Bend Estate Lawyer, Oregon

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Kitri C. Ford

Insurance, Estate Planning, Estate, Wills
Status:  Inactive           Licensed:  33 Years

Tony Francis De Alicante

Estate, Business Organization
Status:  In Good Standing           Licensed:  34 Years

Lori Kristiane Murphy

Estate, Real Estate, Land Use & Zoning, Land Use & Zoning
Status:  In Good Standing           

Ryan Patrick Correa

Estate, Civil & Human Rights, Business
Status:  In Good Standing           Licensed:  16 Years
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Thomas James Sayeg

Tax, Immigration, Estate, Business
Status:  In Good Standing           Licensed:  40 Years

Matt G Matrisciano

Criminal, Estate
Status:  In Good Standing           Licensed:  14 Years

Joel Jamon Kent

Immigration, Estate, Divorce & Family Law, Business
Status:  In Good Standing           

Alison G Hohengarten

Estate, Real Estate, Business, Mediation, Wills & Probate
Status:  In Good Standing           

Patricia Nelson

Wills & Probate, Trusts, Estate, Divorce & Family Law
Status:  In Good Standing           Licensed:  29 Years

Casey R Baxter

Estate Planning, Family Law, Criminal
Status:  In Good Standing           Licensed:  12 Years

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Free Help: Use This Form or Call 800-943-8690

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LEGAL TERMS

TESTAMENTARY TRUST

A trust created by a will, effective only upon the death of the willmaker.

LIFE BENEFICIARY

A person who receives benefits, under a trust or by will, for his or her lifetime. For an example, see AB trust.

HEIR APPARENT

One who expects to be receive property from the estate of a family member, as long as she outlives that person.

ANCILLARY PROBATE

A probate proceeding conducted in a different state from the one the deceased person resided in at the time of death. Usually, ancillary probate proceedings are... (more...)
A probate proceeding conducted in a different state from the one the deceased person resided in at the time of death. Usually, ancillary probate proceedings are necessary if the deceased person owned real estate in another state.

SWEARING MATCH

A case that turns on the word of one witness versus another. The outcome of a swearing match usually depends on whom the jury finds most trustworthy.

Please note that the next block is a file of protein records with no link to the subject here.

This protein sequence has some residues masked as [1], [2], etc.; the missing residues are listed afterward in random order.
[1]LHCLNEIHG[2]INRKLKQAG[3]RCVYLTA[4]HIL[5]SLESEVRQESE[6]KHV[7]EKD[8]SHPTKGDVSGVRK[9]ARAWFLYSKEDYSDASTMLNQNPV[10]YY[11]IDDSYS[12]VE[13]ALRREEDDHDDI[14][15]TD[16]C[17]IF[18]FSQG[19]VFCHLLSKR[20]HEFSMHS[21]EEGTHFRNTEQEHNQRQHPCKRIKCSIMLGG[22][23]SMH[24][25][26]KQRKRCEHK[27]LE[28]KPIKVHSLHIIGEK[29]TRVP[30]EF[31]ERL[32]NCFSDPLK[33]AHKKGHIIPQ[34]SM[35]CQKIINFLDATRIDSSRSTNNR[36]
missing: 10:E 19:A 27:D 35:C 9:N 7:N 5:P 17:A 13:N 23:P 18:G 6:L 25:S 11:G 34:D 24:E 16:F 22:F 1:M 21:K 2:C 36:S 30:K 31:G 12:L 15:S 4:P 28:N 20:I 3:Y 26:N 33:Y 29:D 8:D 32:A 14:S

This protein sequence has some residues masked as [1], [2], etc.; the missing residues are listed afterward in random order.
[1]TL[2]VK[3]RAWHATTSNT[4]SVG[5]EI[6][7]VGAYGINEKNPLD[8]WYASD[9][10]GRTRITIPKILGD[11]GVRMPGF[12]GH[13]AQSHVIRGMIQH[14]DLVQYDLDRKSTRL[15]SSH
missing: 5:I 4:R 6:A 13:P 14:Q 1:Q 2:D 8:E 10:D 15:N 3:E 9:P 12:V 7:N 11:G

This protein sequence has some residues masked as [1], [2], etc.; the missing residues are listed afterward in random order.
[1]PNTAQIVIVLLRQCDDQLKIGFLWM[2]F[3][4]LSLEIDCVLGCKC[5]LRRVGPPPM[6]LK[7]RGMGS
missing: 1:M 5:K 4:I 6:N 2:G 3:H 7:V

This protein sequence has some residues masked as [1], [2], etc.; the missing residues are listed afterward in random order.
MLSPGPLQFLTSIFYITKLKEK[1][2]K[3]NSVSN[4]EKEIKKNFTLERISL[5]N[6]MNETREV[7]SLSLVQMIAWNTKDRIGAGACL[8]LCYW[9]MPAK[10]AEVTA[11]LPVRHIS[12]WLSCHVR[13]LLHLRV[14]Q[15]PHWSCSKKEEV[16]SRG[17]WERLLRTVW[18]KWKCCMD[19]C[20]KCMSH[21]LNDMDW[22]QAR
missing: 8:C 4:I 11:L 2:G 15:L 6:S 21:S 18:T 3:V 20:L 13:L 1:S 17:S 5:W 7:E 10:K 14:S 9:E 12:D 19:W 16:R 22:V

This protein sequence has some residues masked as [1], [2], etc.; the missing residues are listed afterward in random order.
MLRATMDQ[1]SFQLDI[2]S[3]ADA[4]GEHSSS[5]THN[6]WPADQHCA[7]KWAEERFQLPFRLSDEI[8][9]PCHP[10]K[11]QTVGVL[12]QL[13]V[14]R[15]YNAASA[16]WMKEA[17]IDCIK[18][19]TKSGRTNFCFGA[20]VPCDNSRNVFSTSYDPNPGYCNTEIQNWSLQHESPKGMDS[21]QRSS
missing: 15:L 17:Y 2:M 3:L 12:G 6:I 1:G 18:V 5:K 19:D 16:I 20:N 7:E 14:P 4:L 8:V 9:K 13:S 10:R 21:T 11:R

SPECIFIC BEQUEST

A specific item of property that is left to a named beneficiary under a will. If the person who made the will no longer owns the property when he dies, the bequ... (more...)
A specific item of property that is left to a named beneficiary under a will. If the person who made the will no longer owns the property when he dies, the bequest fails. In other words, the beneficiary cannot substitute a similar item in the estate. Example: If John leaves his 1954 Mercedes to Patti, and when John dies the 1954 Mercedes is long gone, Patti doesn't receive John's current car or the cash equivalent of the Mercedes. See ademption.

IRREVOCABLE TRUST

A permanent trust. Once you create it, it cannot be revoked, amended or changed in any way.

TRUST MERGER

Under a trust, the situation that occurs when the sole trustee and the sole beneficiary are the same person or institution. Then, there's no longer the separati... (more...)
Under a trust, the situation that occurs when the sole trustee and the sole beneficiary are the same person or institution. Then, there's no longer the separation between the trustee's legal ownership of trust property from the beneficiary's interest. The trust 'merges' and ceases to exist.

ADEMPTION

The failure of a bequest of property in a will. The gift fails (is 'adeemed') because the person who made the will no longer owns the property when he or she di... (more...)
The failure of a bequest of property in a will. The gift fails (is 'adeemed') because the person who made the will no longer owns the property when he or she dies. Often this happens because the property has been sold, destroyed or given away to someone other than the beneficiary named in the will. A bequest may also be adeemed when the will maker, while still living, gives the property to the intended beneficiary (called 'ademption by satisfaction'). When a bequest is adeemed, the beneficiary named in the will is out of luck; he or she doesn't get cash or a different item of property to replace the one that was described in the will. For example, Mark writes in his will, 'I leave to Rob the family vehicle,' but then trades in his car in for a jet ski. When Mark dies, Rob will receive nothing. Frustrated beneficiaries may challenge an ademption in court, especially if the property was not clearly identified in the first place.